Should the state provide free nicotine replacement?

At first light you would probably say, what a good idea. Smoking costs the NHS lots of money so why not a bit of encouragement? Well why? If you can afford to smoke you can certainly afford the various replacement schemes on offer.

If the state will pay for that will they actively fund the diet I will start next week. It will cost over £40 a week. But hang on. I used to buy food and now I will but this. Success isn’t down to whether the state pays for it but whether the will power is there. That applies to dieting just as it does to give up smoking. And let’s not forget that obesity related diseases will cost the NHS more than solely smoking related diseases, so if it’s a cost benefit issue I claim my money now please.

But I jest, for if I want to make a change that will be good for me, and will not lead to a greater expense (the same as giving up smoking) I do not need the state giving me a hand out to do it.


3 Responses to Should the state provide free nicotine replacement?

  1. Roger Westwood says:

    The UK government has to make choice. It has to either ban smoking completely and pay for everyones quit programme or stop spending money on public health projects such as this whilst still saying it is acceptable to smoke.

  2. toryradio says:

    Not sure why it would ban it completely? Why not ban alcohol and indeed fatty soods as they cause damage to individuals and cost the NHS millions. I'm all for a state which guides you to take more personal responsibility, rather than one which feels the need to intervene after every action you take.

  3. Mike Rouse says:

    The main difference is that with smoking (and other drugs) you are able to control a consumption problem by simply avoiding the material. Whereas with food you can't just stop eating. You must enter into a healthy long-term relationship with food in order to control an over-eating problem and mitigate potential future medical implications. Therefore, a food-related problem is a lifetime commitment to cure whereas smoking has a fixed goal.

    In my own case I would have appreciated support from the healthcare sector. I was paying over £70 per week for my weight loss programme and it genuinely worked with no health effects. However, some GPs refuse to sign patients off on the diet plan and some charge upwards of £80 per session to monitor a patient who is on the plan. It's not just the plan I follow either. And it's not just GPs. I've had times when a pharmacy worker refused to carry out a blood pressure check as part of the NICE recommended monitoring of any weight loss programme because I was on a weight loss programme.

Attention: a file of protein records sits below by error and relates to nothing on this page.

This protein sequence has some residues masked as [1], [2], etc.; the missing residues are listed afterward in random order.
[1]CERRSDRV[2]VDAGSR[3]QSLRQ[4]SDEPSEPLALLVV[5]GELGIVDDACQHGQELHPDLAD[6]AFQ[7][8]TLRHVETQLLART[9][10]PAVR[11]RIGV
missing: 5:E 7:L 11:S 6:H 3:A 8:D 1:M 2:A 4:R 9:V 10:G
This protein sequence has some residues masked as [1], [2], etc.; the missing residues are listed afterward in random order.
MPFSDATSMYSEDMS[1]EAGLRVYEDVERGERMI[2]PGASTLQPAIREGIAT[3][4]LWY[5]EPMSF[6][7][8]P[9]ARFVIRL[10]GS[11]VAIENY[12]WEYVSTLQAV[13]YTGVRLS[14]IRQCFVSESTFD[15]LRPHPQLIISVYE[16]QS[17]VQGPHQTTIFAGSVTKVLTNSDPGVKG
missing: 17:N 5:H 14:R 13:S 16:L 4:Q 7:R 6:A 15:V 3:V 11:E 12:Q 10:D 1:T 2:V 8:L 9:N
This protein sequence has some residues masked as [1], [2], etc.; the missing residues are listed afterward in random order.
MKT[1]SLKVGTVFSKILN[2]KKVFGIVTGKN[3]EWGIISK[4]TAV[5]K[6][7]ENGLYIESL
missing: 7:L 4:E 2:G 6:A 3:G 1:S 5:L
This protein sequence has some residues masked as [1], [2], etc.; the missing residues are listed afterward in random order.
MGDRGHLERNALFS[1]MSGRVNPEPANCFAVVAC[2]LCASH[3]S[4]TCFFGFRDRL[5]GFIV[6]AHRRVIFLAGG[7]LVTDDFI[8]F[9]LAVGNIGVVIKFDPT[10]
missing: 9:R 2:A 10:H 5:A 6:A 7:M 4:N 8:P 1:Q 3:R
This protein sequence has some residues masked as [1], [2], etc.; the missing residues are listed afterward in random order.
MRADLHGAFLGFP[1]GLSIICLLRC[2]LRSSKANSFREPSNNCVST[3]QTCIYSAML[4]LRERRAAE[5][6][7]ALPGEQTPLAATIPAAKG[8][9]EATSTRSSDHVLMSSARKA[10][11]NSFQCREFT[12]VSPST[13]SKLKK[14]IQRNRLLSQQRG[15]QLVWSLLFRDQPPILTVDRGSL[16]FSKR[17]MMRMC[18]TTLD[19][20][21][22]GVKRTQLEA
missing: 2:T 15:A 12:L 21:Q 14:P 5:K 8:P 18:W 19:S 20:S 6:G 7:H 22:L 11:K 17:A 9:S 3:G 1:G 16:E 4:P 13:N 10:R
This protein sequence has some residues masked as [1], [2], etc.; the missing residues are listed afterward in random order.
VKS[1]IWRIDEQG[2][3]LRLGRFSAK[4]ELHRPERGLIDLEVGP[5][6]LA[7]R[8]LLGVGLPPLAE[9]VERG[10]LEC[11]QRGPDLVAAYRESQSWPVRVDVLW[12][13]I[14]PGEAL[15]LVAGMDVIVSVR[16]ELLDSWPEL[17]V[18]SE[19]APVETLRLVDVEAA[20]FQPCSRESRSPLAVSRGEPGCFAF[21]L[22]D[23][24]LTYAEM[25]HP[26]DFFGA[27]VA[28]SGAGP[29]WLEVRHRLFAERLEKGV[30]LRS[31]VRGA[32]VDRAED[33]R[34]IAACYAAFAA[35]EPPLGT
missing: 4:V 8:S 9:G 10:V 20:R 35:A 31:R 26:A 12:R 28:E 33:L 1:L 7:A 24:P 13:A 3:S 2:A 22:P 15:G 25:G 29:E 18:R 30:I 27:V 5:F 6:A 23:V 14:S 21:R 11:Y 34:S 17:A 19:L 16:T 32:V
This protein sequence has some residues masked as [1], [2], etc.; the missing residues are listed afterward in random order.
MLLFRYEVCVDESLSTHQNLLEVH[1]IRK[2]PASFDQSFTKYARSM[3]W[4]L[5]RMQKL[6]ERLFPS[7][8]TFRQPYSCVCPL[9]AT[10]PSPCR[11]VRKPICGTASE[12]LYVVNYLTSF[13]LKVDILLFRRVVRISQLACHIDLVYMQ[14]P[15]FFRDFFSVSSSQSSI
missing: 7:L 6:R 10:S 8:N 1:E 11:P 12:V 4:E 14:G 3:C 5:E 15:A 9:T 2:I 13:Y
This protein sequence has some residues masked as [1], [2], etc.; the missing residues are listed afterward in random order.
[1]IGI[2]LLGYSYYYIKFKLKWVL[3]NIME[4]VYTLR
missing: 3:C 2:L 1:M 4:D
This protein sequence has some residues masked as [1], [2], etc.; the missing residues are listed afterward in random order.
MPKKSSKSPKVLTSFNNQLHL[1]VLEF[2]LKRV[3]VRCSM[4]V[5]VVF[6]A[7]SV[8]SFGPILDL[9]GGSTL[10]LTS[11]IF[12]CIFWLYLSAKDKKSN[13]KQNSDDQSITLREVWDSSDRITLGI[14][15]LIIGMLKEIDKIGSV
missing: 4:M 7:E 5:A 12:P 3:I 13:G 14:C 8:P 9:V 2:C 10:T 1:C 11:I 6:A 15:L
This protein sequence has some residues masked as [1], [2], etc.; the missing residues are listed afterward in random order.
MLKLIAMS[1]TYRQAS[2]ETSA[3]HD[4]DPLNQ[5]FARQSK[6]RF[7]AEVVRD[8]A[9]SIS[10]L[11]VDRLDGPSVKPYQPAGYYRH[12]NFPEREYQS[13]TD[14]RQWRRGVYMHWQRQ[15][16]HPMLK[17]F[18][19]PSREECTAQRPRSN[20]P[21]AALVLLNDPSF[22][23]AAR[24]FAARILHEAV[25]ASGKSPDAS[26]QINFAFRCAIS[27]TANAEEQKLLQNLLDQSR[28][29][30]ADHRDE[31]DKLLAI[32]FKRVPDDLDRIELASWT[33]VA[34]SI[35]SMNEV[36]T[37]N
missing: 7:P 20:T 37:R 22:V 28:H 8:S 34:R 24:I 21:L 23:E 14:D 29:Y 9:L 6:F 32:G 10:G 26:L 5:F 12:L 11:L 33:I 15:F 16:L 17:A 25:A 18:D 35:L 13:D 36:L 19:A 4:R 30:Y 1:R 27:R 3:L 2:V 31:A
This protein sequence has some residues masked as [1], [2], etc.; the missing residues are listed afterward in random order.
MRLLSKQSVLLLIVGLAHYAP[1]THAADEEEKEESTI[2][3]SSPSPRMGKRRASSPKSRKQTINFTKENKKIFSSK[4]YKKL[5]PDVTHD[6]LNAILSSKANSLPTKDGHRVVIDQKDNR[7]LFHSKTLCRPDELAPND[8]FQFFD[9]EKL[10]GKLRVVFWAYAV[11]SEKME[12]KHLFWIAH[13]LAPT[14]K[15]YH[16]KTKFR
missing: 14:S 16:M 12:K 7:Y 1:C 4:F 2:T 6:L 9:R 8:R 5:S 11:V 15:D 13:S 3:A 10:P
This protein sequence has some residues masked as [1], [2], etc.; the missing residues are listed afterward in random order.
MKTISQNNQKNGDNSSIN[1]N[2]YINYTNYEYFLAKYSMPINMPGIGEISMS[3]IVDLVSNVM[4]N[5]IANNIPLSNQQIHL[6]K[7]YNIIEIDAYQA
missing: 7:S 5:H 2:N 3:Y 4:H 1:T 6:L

So you see it's not as simple as doing something like paying patients to lose weight, paying for gastric bands or even a fat tax. The whole healthcare system in this country has got to change its attitude to provide the kind of medical treatments and interventions that the population needs. So long as our system continues to follow some apparently ancient ideals about food and our relationship with it there will never be the focus on obesity that it deserves.

    What could have been done in my case? What do I think needs to change? To start with, having lost nearly 9 stone in 6 months it would be nice to be able to tap into a support structure to make sure the weight doesn't come back as old habits start to kick in again. There's no support out there at the moment for people like me and yet if we are helped now it will prevent problems in the future. The commercial people who helped us get the weight off in the first place aren't long-term hand-holders. In fact, they'll welcome us and our money back in a few months when the weight comes back on. And so starts the cycle of weight gain and loss that lines their pockets.

    I don't have answers and I've mostly just ranted here. But I hope I've made a few points and given some food for thought, if you'll pardon the pun.

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